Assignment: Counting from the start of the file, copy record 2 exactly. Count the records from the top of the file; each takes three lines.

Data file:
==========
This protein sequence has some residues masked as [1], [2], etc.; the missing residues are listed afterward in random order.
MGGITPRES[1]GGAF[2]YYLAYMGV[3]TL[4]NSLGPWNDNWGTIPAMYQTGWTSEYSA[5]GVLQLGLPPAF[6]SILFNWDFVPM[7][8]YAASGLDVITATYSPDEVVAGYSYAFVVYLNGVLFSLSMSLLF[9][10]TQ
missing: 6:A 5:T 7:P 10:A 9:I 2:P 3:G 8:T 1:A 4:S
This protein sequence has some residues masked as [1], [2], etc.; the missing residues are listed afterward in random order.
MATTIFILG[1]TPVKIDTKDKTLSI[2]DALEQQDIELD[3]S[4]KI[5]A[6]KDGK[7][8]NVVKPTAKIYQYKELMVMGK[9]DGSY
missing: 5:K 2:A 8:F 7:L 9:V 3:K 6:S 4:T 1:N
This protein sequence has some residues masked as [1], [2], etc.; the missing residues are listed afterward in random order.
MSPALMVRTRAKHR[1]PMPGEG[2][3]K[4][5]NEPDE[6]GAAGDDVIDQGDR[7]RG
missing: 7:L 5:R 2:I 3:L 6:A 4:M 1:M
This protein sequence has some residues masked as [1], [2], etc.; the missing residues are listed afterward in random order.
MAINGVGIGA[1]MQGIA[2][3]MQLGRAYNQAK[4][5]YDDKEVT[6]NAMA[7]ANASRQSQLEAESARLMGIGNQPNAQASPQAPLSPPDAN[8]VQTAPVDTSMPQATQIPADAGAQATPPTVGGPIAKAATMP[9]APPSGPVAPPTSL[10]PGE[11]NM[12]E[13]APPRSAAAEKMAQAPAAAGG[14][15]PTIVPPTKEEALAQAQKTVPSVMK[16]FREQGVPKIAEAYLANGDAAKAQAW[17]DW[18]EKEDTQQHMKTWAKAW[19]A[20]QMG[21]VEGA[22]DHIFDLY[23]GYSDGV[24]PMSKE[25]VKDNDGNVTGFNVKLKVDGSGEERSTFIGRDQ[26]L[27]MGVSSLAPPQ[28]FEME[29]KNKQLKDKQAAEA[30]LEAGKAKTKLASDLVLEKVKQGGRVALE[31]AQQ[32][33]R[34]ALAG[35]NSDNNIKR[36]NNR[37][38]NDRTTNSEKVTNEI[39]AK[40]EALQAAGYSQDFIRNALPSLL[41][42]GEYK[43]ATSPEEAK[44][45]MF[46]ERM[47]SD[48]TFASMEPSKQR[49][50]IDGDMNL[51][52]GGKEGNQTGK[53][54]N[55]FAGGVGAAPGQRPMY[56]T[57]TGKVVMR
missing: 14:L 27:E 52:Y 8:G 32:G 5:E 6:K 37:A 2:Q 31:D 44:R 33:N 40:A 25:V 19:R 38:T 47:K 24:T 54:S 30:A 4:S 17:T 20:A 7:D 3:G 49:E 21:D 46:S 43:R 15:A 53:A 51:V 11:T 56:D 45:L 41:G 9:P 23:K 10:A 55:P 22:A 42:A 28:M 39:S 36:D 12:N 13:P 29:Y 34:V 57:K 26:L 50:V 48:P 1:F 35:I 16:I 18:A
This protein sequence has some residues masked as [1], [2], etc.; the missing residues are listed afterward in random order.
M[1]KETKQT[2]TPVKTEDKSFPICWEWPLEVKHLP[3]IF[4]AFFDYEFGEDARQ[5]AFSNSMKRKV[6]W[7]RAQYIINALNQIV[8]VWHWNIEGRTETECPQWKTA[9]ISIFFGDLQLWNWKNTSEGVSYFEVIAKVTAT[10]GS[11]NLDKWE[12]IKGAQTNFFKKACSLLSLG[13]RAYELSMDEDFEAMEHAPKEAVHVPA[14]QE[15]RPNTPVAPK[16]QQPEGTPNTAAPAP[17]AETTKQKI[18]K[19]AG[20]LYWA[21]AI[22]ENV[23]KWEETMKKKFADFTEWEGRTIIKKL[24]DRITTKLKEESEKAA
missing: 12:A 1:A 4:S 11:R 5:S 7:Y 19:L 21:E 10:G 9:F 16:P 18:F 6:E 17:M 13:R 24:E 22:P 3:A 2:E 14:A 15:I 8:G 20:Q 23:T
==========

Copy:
This protein sequence has some residues masked as [1], [2], etc.; the missing residues are listed afterward in random order.
MATTIFILG[1]TPVKIDTKDKTLSI[2]DALEQQDIELD[3]S[4]KI[5]A[6]KDGK[7][8]NVVKPTAKIYQYKELMVMGK[9]DGSY
missing: 5:K 2:A 8:F 7:L 9:V 3:K 6:S 4:T 1:N